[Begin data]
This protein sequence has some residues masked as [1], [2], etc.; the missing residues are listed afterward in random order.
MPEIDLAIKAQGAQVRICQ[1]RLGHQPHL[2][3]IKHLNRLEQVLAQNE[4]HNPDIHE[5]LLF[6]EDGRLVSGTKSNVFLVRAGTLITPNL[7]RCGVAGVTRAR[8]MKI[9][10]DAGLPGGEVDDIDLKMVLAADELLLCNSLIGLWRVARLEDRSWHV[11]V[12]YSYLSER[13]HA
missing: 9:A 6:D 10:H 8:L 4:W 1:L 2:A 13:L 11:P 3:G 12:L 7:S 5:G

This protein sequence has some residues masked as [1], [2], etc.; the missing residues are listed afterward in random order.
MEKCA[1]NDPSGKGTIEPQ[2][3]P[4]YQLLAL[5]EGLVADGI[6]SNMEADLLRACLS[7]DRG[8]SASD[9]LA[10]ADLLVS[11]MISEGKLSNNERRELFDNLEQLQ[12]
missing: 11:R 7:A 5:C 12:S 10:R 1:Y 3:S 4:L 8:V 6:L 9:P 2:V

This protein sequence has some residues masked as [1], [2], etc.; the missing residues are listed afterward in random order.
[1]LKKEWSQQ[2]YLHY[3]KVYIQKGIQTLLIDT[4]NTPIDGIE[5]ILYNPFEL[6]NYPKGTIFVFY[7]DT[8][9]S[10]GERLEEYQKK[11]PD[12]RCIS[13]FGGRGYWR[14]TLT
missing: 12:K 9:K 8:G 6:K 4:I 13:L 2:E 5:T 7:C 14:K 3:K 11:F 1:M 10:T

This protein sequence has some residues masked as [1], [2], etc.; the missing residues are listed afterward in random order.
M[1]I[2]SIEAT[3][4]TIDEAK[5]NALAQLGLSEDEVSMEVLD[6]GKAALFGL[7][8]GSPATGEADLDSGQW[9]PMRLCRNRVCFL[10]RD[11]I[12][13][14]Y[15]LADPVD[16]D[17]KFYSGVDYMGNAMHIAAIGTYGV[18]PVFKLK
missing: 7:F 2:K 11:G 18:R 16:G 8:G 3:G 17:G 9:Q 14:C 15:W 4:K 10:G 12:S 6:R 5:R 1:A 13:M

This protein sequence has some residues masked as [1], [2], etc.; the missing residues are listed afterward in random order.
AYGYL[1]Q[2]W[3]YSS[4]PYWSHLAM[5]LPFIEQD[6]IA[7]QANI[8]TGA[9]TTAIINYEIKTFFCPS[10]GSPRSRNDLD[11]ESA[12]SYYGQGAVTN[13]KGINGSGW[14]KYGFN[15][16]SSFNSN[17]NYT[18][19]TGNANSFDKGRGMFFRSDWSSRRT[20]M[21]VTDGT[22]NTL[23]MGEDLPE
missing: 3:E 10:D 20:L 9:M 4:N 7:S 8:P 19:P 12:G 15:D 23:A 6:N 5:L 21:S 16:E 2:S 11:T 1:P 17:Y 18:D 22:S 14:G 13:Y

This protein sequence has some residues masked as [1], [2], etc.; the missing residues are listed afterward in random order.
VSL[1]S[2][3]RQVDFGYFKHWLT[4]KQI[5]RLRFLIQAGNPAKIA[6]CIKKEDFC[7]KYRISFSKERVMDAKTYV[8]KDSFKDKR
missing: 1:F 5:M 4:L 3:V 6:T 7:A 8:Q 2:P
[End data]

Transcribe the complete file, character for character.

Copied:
This protein sequence has some residues masked as [1], [2], etc.; the missing residues are listed afterward in random order.
MPEIDLAIKAQGAQVRICQ[1]RLGHQPHL[2][3]IKHLNRLEQVLAQNE[4]HNPDIHE[5]LLF[6]EDGRLVSGTKSNVFLVRAGTLITPNL[7]RCGVAGVTRAR[8]MKI[9][10]DAGLPGGEVDDIDLKMVLAADELLLCNSLIGLWRVARLEDRSWHV[11]V[12]YSYLSER[13]HA
missing: 9:A 6:D 10:H 8:L 4:W 1:L 2:A 13:L 11:P 3:G 12:L 7:S 5:G

This protein sequence has some residues masked as [1], [2], etc.; the missing residues are listed afterward in random order.
MEKCA[1]NDPSGKGTIEPQ[2][3]P[4]YQLLAL[5]EGLVADGI[6]SNMEADLLRACLS[7]DRG[8]SASD[9]LA[10]ADLLVS[11]MISEGKLSNNERRELFDNLEQLQ[12]
missing: 11:R 7:A 5:C 12:S 10:R 1:Y 3:S 4:L 8:V 6:L 9:P 2:V

This protein sequence has some residues masked as [1], [2], etc.; the missing residues are listed afterward in random order.
[1]LKKEWSQQ[2]YLHY[3]KVYIQKGIQTLLIDT[4]NTPIDGIE[5]ILYNPFEL[6]NYPKGTIFVFY[7]DT[8][9]S[10]GERLEEYQKK[11]PD[12]RCIS[13]FGGRGYWR[14]TLT
missing: 12:K 9:K 8:G 6:K 4:I 13:L 2:E 5:T 7:C 14:K 3:K 11:F 1:M 10:T

This protein sequence has some residues masked as [1], [2], etc.; the missing residues are listed afterward in random order.
M[1]I[2]SIEAT[3][4]TIDEAK[5]NALAQLGLSEDEVSMEVLD[6]GKAALFGL[7][8]GSPATGEADLDSGQW[9]PMRLCRNRVCFL[10]RD[11]I[12][13][14]Y[15]LADPVD[16]D[17]KFYSGVDYMGNAMHIAAIGTYGV[18]PVFKLK
missing: 7:F 2:K 11:G 18:R 16:G 8:G 3:G 17:G 9:Q 14:C 15:W 4:K 10:G 12:S 6:R 5:R 1:A 13:M

This protein sequence has some residues masked as [1], [2], etc.; the missing residues are listed afterward in random order.
AYGYL[1]Q[2]W[3]YSS[4]PYWSHLAM[5]LPFIEQD[6]IA[7]QANI[8]TGA[9]TTAIINYEIKTFFCPS[10]GSPRSRNDLD[11]ESA[12]SYYGQGAVTN[13]KGINGSGW[14]KYGFN[15][16]SSFNSN[17]NYT[18][19]TGNANSFDKGRGMFFRSDWSSRRT[20]M[21]VTDGT[22]NTL[23]MGEDLPE
missing: 3:E 10:D 20:L 9:M 4:N 7:S 8:P 19:P 12:G 15:D 23:A 6:N 5:L 21:S 16:E 2:S 11:T 1:P 17:Y 18:D 22:S 14:G 13:Y

This protein sequence has some residues masked as [1], [2], etc.; the missing residues are listed afterward in random order.
VSL[1]S[2][3]RQVDFGYFKHWLT[4]KQI[5]RLRFLIQAGNPAKIA[6]CIKKEDFC[7]KYRISFSKERVMDAKTYV[8]KDSFKDKR
missing: 1:F 5:M 4:L 3:V 6:T 7:A 8:Q 2:P